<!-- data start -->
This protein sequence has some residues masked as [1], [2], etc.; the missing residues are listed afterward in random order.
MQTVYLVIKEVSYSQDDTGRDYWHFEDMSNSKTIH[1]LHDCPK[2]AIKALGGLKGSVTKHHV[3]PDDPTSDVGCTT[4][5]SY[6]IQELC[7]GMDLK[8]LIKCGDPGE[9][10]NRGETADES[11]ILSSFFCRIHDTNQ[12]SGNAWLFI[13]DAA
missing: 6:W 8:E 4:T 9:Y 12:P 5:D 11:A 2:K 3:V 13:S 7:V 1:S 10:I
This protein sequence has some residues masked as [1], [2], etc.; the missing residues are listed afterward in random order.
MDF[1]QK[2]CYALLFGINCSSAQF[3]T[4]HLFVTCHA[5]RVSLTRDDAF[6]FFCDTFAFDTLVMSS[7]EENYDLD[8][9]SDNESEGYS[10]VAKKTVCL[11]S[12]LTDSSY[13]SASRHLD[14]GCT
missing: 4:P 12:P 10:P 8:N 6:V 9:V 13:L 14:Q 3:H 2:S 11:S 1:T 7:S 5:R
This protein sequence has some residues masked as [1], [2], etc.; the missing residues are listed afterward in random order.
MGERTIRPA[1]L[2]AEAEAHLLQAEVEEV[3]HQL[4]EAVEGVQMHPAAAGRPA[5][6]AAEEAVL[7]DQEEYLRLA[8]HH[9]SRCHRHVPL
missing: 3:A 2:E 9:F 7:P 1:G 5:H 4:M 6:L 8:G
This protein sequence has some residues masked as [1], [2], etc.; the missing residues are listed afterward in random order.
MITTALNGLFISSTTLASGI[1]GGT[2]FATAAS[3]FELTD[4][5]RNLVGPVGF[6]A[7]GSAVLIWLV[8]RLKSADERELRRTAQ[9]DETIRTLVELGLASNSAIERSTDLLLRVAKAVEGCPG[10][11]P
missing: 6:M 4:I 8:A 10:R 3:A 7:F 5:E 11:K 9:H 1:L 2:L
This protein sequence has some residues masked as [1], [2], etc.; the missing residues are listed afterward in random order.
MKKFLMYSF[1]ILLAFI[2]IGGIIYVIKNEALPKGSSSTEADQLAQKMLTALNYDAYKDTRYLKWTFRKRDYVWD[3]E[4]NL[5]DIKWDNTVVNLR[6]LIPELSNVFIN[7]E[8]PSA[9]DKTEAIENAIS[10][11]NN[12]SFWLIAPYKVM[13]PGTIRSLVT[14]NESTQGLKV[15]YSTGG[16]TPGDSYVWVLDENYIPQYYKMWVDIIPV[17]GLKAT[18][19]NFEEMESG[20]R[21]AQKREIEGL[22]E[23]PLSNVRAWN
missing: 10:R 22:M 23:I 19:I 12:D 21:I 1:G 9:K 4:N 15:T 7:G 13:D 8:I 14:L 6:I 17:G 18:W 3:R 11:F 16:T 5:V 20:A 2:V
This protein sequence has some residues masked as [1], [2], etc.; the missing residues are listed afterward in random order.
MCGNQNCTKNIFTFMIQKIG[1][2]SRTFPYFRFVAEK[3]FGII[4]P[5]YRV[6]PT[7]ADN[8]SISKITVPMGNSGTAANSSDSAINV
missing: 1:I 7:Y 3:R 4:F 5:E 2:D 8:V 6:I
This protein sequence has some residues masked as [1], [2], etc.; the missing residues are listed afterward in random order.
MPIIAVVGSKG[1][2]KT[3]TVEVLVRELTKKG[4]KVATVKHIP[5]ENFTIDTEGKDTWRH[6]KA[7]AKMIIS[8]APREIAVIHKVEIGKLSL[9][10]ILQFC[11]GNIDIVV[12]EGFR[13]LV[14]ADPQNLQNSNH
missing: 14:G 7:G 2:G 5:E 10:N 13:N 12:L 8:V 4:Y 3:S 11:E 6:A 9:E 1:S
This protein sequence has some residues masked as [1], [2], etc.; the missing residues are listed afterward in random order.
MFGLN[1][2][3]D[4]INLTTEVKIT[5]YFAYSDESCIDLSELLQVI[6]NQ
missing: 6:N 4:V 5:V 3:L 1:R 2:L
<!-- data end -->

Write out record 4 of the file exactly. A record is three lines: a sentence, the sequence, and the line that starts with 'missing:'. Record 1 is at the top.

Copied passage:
This protein sequence has some residues masked as [1], [2], etc.; the missing residues are listed afterward in random order.
MITTALNGLFISSTTLASGI[1]GGT[2]FATAAS[3]FELTD[4][5]RNLVGPVGF[6]A[7]GSAVLIWLV[8]RLKSADERELRRTAQ[9]DETIRTLVELGLASNSAIERSTDLLLRVAKAVEGCPG[10][11]P
missing: 6:M 4:I 8:A 10:R 3:A 7:F 5:E 11:K 9:H 1:L 2:L